Obama, Pentagon support registering women for draft
December 2, 2016
In a symbolic move, Barack Obama has become the first US president to endorse universal draft registration since Jimmy Carter. The Pentagon also expressed support for a universal draft.
President Obama believes women have "proven their mettle" including in Afghanistan and Iraq, a spokesman for the White House National Security Council said on Thursday.
"As old barriers for military service are being removed, the administration supports - as a logical next step - women registering for the Selective Service," spokeman Ned Price said, using the formal name for the military draft.
The administration remains committed to an all-volunteer military. This means that women, like men, would not be forced to serve unless there were a national emergency.
As he leaves office in less than two months, the announcement from Obama is largely symbolic.
The Defense Department echoed Obama's position as Pentagon press secretary Peter Cook said that Defense Secretary Ash Carter believed the inclusion of women throughout the ranks of the military had strengthened it.
"He thinks it makes sense for women to register for Selective Service, just as men must," Cook said.
There has been some opposition to the move from social conservatives, who see it as a blurring of gender lines similar to allowing transgender people to use public lavatories and locker rooms. Republican Congressman Pete Sessions from Texas commented on Thursday that it was "coercing America's daughters" into draft registration.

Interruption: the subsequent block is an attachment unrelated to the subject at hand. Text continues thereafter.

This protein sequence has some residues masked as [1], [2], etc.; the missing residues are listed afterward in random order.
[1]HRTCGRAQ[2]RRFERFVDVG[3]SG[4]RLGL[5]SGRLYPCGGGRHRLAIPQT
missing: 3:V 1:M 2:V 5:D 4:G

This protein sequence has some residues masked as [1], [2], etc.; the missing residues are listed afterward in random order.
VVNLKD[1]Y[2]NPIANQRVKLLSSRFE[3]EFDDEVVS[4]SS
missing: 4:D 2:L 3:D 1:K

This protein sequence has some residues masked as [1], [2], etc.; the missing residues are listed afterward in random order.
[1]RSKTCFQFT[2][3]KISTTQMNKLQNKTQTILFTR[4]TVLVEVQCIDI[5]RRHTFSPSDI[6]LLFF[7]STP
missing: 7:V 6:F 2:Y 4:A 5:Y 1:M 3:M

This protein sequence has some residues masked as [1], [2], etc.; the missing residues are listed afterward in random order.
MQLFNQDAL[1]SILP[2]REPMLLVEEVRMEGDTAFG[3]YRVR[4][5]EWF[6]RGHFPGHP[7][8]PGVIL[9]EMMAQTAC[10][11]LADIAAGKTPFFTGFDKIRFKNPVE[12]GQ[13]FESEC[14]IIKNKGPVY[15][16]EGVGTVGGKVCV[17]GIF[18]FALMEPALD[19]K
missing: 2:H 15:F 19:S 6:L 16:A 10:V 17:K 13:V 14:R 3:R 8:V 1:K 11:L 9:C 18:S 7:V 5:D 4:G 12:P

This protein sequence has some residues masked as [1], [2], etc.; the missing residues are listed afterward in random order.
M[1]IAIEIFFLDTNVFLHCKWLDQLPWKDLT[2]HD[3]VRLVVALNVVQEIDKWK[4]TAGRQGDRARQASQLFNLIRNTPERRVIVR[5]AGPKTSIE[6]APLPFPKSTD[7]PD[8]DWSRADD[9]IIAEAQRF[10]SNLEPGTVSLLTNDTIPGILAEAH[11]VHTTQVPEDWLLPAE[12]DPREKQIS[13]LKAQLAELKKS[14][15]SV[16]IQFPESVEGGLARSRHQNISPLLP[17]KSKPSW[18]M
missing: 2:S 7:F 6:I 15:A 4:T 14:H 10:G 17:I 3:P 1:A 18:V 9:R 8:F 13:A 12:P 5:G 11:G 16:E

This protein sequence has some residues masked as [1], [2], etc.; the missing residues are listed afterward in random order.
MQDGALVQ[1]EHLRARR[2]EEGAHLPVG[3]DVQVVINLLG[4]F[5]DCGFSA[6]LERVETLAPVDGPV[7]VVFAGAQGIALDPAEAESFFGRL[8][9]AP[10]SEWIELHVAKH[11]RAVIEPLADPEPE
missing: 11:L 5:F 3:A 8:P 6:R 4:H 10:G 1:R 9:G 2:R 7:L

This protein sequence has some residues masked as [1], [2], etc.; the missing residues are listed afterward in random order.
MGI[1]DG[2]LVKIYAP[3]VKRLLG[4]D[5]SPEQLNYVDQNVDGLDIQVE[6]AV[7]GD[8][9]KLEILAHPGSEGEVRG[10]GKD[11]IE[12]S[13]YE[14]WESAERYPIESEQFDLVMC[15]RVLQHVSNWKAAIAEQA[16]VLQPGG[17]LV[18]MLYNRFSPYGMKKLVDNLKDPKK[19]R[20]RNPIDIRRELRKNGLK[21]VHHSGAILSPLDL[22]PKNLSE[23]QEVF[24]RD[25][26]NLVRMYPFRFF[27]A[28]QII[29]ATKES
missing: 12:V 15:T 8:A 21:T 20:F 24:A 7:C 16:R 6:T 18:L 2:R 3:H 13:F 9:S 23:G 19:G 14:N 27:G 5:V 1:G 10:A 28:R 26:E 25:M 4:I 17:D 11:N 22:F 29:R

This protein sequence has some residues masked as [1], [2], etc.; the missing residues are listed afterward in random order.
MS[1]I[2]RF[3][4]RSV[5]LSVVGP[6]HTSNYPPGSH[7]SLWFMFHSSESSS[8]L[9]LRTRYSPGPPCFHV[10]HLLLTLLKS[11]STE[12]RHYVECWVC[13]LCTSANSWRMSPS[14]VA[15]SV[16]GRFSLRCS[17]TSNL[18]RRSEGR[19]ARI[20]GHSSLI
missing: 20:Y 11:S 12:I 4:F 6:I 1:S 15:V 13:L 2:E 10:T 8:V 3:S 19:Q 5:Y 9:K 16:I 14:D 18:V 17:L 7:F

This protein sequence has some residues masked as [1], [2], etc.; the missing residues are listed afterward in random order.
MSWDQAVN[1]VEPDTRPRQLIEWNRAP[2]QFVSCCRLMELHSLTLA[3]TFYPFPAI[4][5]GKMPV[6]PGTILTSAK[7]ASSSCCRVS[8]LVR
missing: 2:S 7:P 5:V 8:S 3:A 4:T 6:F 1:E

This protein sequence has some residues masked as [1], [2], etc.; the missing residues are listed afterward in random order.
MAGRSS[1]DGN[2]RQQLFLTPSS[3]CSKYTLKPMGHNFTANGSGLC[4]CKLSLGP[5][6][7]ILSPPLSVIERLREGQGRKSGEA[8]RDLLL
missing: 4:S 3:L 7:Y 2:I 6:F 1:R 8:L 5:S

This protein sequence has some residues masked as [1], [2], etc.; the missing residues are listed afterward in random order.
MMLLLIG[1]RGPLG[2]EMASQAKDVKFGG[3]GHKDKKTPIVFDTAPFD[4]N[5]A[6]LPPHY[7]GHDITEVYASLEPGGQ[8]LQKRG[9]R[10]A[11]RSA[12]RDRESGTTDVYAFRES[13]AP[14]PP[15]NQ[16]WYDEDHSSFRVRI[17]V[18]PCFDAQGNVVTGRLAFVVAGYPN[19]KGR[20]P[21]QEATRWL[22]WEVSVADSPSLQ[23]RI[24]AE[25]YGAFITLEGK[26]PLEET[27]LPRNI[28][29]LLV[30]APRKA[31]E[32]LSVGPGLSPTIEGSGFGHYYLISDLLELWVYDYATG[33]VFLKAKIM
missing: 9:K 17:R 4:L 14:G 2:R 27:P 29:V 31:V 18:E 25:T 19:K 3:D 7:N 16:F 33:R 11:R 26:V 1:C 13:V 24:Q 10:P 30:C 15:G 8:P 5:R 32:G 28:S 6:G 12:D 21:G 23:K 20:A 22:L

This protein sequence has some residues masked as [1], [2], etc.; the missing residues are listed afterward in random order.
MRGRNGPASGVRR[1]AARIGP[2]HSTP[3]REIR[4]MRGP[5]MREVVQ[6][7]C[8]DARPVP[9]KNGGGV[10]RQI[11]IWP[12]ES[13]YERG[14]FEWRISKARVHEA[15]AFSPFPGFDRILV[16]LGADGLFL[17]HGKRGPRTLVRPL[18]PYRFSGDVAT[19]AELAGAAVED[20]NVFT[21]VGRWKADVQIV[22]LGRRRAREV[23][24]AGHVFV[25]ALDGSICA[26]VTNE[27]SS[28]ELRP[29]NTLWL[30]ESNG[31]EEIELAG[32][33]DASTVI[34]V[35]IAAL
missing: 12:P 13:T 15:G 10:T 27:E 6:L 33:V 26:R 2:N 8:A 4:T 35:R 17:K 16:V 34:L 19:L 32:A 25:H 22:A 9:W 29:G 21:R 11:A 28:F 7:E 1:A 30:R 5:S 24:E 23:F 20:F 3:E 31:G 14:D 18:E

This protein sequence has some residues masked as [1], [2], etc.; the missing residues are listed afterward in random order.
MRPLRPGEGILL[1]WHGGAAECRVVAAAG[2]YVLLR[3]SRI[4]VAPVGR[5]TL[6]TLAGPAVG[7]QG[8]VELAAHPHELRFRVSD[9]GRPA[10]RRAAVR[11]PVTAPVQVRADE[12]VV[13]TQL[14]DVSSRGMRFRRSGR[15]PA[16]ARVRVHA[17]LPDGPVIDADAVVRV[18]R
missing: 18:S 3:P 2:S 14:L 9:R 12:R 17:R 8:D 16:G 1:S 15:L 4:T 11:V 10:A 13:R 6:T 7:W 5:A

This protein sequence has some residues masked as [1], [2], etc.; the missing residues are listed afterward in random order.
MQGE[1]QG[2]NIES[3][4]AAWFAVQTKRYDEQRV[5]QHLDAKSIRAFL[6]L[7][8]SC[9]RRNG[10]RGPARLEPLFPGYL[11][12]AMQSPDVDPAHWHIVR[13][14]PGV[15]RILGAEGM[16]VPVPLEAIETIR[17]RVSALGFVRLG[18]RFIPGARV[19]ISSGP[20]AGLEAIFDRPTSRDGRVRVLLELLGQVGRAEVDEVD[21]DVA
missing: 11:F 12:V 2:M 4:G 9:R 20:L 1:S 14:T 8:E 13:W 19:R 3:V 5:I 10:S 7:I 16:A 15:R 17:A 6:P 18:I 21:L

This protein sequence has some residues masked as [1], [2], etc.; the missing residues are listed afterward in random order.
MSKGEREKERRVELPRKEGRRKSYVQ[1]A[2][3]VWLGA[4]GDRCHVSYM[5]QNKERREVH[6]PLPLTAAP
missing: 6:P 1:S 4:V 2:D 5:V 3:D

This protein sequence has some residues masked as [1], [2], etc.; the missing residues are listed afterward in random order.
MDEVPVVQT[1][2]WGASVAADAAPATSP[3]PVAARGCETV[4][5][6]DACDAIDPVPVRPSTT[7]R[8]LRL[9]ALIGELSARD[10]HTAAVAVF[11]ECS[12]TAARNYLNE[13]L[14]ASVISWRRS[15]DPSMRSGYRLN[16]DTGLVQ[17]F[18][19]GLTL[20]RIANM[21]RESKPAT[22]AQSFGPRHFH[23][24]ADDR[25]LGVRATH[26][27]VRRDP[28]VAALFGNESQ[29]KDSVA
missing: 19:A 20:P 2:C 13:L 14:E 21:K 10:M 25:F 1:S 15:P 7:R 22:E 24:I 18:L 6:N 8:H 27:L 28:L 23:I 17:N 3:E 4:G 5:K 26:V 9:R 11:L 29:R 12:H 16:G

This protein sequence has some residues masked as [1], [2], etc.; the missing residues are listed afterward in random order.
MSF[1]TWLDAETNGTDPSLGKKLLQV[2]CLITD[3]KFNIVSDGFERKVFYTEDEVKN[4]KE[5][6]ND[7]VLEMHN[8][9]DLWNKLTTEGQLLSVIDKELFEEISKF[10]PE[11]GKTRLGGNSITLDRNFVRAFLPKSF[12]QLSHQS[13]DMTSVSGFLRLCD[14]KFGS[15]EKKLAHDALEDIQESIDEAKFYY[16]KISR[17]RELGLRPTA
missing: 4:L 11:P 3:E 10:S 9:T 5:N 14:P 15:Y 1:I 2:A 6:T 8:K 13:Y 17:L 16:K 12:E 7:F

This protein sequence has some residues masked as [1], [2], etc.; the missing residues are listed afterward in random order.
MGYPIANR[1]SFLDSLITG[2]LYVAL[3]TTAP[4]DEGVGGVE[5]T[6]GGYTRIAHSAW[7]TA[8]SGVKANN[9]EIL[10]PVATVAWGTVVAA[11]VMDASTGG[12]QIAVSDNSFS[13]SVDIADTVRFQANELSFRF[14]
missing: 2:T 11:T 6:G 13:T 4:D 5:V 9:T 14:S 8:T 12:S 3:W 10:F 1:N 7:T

Integrating women into the army has been progressing only slowly. Army and Marine generals told senators earlier this year it would take up to three years to fully integrate women into all combat jobs. There have also been challenges in identifying large numbers of candidates who are able to meet the physical requirements.
Women in the army
Under current law, women can volunteer to serve in the military but they are not required to register for the draft.
Late last year, the Pentagon ordered that all military jobs should be opened to women. This included about 220,000 jobs previously restricted to men, including in special operations.
Supporters of the move said last year's decision removed any justification for gender restrictions on registration.
All adult men must register within 30 days of their 18th birthday. They risk losing eligibility for student aid, job training and government jobs if they fail to comply.
There has been no military draft since 1973, during the Vietnam War era.